Place, publisher, year, edition, pages
Uppsala: Acta Universitatis Upsaliensis, 2019. p. 44
Series
Digital Comprehensive Summaries of Uppsala Dissertations from the Faculty of Science and Technology, ISSN 1651-6214 ; 1781
Keywords
ficedula, flycatcher, avian malaria
National Category
Ecology
Research subject
Biology with specialization in Animal Ecology
Identifiers
urn:nbn:se:uu:diva-377921 (URN)978-91-513-0589-9 (ISBN)
Public defence
2019-04-26, Zootissalen, EBC, Villavägen 9, Uppsala, 10:00 (English)
Opponent
Supervisors
Available from: 2019-04-02 Created: 2019-03-10 Last updated: 2019-05-07

Open Access in DiVA

No full text in DiVA

Other links

Publisher's full textPubMed

Authority records BETA

McFarlane, S. ErynJones, WilliamWheatcroft, DavidÅlund, MurielleQvarnström, Anna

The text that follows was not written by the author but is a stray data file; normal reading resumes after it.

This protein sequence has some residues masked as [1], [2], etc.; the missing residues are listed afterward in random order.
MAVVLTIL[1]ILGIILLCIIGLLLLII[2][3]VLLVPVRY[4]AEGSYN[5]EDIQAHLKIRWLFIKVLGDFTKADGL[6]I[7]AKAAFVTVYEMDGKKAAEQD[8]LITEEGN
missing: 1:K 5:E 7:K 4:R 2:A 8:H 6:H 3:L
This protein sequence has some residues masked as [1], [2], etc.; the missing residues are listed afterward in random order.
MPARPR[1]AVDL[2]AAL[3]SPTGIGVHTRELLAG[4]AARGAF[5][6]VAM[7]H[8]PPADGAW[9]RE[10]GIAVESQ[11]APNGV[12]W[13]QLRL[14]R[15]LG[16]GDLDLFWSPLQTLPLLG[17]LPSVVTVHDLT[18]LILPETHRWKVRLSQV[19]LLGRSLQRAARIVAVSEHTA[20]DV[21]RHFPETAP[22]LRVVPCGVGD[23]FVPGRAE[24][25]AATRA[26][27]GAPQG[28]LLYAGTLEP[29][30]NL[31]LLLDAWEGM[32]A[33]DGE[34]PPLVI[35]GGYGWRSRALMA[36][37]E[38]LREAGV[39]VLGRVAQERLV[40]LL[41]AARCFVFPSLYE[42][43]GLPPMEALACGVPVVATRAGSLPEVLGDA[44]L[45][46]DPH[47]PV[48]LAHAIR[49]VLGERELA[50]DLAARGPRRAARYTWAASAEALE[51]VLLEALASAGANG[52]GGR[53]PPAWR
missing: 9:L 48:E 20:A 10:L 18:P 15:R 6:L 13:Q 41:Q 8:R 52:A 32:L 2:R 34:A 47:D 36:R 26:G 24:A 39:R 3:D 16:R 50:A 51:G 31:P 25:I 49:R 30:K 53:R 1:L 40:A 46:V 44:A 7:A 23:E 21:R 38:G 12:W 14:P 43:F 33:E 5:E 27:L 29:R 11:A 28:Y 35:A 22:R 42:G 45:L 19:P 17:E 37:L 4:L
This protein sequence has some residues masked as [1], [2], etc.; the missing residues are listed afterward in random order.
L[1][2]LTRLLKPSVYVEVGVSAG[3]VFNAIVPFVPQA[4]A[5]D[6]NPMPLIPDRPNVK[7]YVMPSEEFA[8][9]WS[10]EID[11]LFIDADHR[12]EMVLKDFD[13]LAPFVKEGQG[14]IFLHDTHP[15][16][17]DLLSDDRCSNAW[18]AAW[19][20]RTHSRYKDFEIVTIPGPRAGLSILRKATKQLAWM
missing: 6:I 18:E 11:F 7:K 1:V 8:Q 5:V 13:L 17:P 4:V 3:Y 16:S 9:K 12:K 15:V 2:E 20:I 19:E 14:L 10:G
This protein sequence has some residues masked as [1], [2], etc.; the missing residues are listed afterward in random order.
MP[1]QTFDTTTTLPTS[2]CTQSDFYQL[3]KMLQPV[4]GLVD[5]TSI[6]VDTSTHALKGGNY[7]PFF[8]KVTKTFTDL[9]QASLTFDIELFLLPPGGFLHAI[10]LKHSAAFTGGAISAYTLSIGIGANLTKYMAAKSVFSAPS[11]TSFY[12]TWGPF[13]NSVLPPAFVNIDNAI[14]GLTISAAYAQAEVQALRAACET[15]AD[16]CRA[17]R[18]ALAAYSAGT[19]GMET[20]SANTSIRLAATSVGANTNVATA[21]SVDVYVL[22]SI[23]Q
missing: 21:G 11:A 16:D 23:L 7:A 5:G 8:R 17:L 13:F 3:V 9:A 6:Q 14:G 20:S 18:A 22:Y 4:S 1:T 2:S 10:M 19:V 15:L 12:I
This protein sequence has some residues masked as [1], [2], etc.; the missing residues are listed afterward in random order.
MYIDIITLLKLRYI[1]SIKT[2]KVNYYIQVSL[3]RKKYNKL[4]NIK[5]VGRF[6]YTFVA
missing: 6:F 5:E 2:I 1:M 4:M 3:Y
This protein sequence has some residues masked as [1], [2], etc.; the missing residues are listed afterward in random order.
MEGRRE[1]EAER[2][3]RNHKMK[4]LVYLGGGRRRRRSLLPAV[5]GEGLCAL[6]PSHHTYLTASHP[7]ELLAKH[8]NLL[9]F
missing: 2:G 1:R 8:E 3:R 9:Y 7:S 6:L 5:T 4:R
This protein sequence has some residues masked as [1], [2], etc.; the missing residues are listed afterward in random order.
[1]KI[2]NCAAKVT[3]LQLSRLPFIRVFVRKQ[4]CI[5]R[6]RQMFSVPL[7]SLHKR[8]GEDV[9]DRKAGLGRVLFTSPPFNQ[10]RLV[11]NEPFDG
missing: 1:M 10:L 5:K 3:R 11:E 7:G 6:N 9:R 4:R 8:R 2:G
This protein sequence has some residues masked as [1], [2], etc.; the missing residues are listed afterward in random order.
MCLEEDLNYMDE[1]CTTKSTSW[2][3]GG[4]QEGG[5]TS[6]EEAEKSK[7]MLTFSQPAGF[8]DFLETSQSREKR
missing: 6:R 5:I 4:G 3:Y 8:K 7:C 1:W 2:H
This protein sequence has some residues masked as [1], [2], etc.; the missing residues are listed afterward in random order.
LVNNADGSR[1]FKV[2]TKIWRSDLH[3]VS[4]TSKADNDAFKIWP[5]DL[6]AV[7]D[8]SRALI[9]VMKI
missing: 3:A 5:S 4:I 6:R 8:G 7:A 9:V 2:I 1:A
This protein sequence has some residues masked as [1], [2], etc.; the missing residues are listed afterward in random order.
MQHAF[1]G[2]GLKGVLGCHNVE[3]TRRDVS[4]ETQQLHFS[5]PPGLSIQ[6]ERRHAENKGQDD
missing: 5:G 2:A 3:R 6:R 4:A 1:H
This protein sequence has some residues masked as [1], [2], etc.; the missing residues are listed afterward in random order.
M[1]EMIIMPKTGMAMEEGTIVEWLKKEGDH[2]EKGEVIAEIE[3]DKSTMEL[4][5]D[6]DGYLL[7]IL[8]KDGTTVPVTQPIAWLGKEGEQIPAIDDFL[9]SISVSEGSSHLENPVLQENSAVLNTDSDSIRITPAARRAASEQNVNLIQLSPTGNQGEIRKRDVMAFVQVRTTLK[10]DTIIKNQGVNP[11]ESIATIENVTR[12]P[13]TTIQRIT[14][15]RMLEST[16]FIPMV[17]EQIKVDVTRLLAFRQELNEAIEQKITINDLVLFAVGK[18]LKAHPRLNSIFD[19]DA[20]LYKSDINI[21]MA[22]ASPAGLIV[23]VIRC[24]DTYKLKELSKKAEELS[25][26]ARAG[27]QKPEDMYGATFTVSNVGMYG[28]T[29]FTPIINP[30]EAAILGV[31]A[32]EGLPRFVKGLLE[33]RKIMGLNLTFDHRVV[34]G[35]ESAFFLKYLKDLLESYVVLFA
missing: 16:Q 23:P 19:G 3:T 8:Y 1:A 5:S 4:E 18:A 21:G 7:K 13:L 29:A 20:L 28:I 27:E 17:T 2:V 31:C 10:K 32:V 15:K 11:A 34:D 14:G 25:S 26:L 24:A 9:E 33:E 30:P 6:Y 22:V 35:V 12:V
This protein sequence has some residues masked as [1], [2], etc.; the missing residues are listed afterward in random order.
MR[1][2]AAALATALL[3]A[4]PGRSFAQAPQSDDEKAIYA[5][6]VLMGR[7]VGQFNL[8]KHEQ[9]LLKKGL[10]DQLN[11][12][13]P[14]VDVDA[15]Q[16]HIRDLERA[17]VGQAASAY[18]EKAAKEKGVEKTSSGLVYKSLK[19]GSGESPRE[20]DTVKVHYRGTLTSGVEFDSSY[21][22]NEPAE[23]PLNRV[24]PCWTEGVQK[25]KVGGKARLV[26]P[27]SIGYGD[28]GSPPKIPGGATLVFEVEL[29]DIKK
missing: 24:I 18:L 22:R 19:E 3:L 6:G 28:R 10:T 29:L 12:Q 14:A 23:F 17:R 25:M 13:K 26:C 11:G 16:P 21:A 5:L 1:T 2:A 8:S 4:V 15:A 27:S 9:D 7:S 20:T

Search in DiVA

By author/editor
McFarlane, S. ErynJones, WilliamWheatcroft, DavidÅlund, MurielleQvarnström, Anna
By organisation
Animal ecology
In the same journal
Evolution
Evolutionary BiologyEcology

Search outside of DiVA

GoogleGoogle Scholar

doi
pubmed
urn-nbn

Altmetric score

doi
pubmed
urn-nbn
Total: 51 hits
CiteExportLink to record
Permanent link

Direct link
Cite
Citation style
  • apa
  • ieee
  • modern-language-association
  • vancouver
  • Other style
More styles
Language
  • de-DE
  • en-GB
  • en-US
  • fi-FI
  • nn-NO
  • nn-NB
  • sv-SE
  • Other locale
More languages
Output format
  • html
  • text
  • asciidoc
  • rtf